Another funny point: Dayjet Boss Iaccobucci (a few minutes later) tried to make the case for Dayjet HELPING reduce traffic at the major airports. He used Verns logic (above) of avoiding the congested airports and airspace in these new markets.

In the same breath, making another point, Iaccobucci said his "definition of success" would be if Dayjet never took one airline or charter passenger away from them - his business was completely different, and his customer was the guy in the car.

- OK. Riddle me this Batman: How will you relieving ATC congestion if you follow Verns residents who have moved from one major metro area, to another? ALSO, How will it help the system if you are taking people out of cars and placing them on planes? THIS ADDS TRAFFIC.

Like so much of the crap we see out of these outfits...once you look beneath the well crafted (crafty) statements - IT MAKES NO SENSE.

Some intersting stats:
safest form of air travel? See below

- by accidents per person mile?
space shuttle

- by number of accidents per passenger?

Stats usually raise more questions than they answer - and we should be suspect of anyone trying to use them to sell anything. There's usually more insight in the explanation, becasue a case can be made for pretty much anything, using stats.

Intuition is better, for most important decisions. Also, keeping track of the track record....

bambazonke said...


Something your stats omit are the fatalities, accidents are one thing, the item that drives the insurance rates up are the fatalities. When you factor these in your twin piston accident numbers don't look very good. To equate the safety of an Eclipse with other twin turbine equipment is ludicrous, the other twin turbine equipment will always be much better because the pilots will always have more experience, irrespective of not having attended upset training. Remember, the number of accidents as a result of equipment failure, particularly fatal ones, pale into insignificance when compared with human error, and the results thereof. You need to get into the numbers a little deeper before making the sweeping statements and aligning these to Eclipse forecasts for safety.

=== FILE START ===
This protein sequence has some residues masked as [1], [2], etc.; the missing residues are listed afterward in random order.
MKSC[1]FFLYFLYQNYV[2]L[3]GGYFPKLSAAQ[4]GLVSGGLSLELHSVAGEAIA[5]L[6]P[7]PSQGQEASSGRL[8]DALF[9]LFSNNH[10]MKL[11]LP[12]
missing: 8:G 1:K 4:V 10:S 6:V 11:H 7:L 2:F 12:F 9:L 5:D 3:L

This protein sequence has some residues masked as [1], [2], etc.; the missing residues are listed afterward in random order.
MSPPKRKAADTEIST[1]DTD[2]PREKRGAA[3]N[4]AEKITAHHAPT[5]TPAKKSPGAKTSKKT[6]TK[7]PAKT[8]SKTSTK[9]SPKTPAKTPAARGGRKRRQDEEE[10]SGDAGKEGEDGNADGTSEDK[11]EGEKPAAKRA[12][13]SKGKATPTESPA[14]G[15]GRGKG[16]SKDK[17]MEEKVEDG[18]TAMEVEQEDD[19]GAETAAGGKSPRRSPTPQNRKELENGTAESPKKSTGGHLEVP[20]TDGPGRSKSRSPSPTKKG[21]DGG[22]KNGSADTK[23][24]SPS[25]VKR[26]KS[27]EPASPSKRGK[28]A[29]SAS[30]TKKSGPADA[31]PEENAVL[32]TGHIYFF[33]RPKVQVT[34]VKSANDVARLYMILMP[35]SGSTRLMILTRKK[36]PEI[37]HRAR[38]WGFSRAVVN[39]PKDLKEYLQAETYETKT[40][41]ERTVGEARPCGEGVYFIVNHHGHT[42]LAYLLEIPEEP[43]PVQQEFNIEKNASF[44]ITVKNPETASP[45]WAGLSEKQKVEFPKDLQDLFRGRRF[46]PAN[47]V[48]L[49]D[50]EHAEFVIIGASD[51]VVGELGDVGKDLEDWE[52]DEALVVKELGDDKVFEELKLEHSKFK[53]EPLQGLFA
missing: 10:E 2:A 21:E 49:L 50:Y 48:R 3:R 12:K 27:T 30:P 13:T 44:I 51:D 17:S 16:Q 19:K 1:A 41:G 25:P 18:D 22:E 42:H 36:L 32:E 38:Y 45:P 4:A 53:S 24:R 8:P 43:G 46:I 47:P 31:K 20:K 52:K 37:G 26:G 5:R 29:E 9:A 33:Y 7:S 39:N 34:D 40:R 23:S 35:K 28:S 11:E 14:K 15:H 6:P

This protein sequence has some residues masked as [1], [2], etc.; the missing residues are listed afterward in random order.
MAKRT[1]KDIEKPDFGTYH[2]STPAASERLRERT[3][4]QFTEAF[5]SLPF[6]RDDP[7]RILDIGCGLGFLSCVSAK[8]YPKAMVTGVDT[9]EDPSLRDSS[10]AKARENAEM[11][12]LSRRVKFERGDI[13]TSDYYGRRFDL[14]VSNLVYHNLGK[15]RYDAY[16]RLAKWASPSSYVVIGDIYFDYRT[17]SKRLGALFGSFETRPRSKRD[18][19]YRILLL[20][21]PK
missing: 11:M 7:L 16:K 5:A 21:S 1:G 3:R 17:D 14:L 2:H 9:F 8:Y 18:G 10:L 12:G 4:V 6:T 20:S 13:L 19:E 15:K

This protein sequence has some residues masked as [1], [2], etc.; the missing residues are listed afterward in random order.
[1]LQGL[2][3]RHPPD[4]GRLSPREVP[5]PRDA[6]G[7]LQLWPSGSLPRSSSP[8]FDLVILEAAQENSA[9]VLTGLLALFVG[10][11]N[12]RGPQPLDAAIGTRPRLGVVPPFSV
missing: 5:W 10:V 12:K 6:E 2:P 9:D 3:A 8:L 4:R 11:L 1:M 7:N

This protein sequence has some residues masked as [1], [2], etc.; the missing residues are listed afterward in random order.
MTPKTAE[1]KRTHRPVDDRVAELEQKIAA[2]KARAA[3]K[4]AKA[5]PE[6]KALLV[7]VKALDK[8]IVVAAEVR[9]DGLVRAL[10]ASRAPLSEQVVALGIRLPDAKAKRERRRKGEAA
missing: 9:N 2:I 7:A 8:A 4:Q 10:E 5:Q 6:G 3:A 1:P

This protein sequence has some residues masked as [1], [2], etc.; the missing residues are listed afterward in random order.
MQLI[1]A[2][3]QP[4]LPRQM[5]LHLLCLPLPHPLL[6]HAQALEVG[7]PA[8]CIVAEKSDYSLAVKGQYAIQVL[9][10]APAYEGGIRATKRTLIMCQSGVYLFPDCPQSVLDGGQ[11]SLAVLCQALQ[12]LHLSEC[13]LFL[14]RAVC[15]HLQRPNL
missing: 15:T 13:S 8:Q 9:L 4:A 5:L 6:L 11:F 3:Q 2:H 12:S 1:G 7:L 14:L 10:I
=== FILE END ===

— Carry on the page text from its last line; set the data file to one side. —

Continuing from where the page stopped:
Back to the contract, does your contract have the terms I described? I suppose you will invoke the confidentiality clause.. O.K. how about addressing the questions that Gunner and I have asked directly; How do you feel about Eclipse position holders waiving their families rights away along with those of the insurer who is underwriting the product? Have you ever heard of another aircraft manufacturer making these kinds of onerous demands? I was hoping to get these answers over the weekend, because I know you will be back on Monday with KKA version of a response and all will be lost...

So mano o mano How do you feel about the legal remedies that you've abdicated with the EA500?.

Metal Guy said...

I too have heard the unconfirmed rumor that they are looking for a new company to do the de-ice. No idea how big of a tear up but what they have does not appear to work for some reason.

BTY, Garmin passed on the cool aid but Eclipse certainly tried to get them on board, apparently more than once. Eclipse was there to teach them boys how to make money, which, as you can imagine, didn't go over too well and they got showed the door. No Garmin for you!

bambazonke said...

Since January 1st 2007:
45 days - New Wonder-Jet CofA's: Projected 59, Actual 0. Lost revenue $70.8m.

AJ said...


I hear that the latest FAA visit didn't go to well. Expect PC now hopefully sometime in April at the earliest. Hope it isn't true.

Bambazonke: Eclipse makes money on their appearal and poster sales so your estimate on $70.8 million in lost revenue probably isn't 100% accurate. Just helping Ken Meyer keep you in check :)

Green-or-Red said...

In addition to the LATEST RUMOR...I heard that the FAA audit team went home last Friday. It could be a while....

twinpilot said...

Regarding insurance and waivers:
I have always heard that you can't sign away your rights. Anything can and will be litigated if there is enough money there for the ambulance chasers (lawyers). Maybe the contract will help E-Clips when they have their first fatality, but it may have no effect. I would think the insurance company would have to charge more for an E-Clips if they knew the lawyers weren't going to be able to get some money from the manufacturer, and would have to get it all from them. By the way, insurance companies charge more to cover airplanes that are more than 18 yrs. old because they feel the manufacturer is no longer perceived to be on the hook. This country needs the British system where the prevailing party has their costs paid by the person bringing the suit.

Regarding single vs. twin: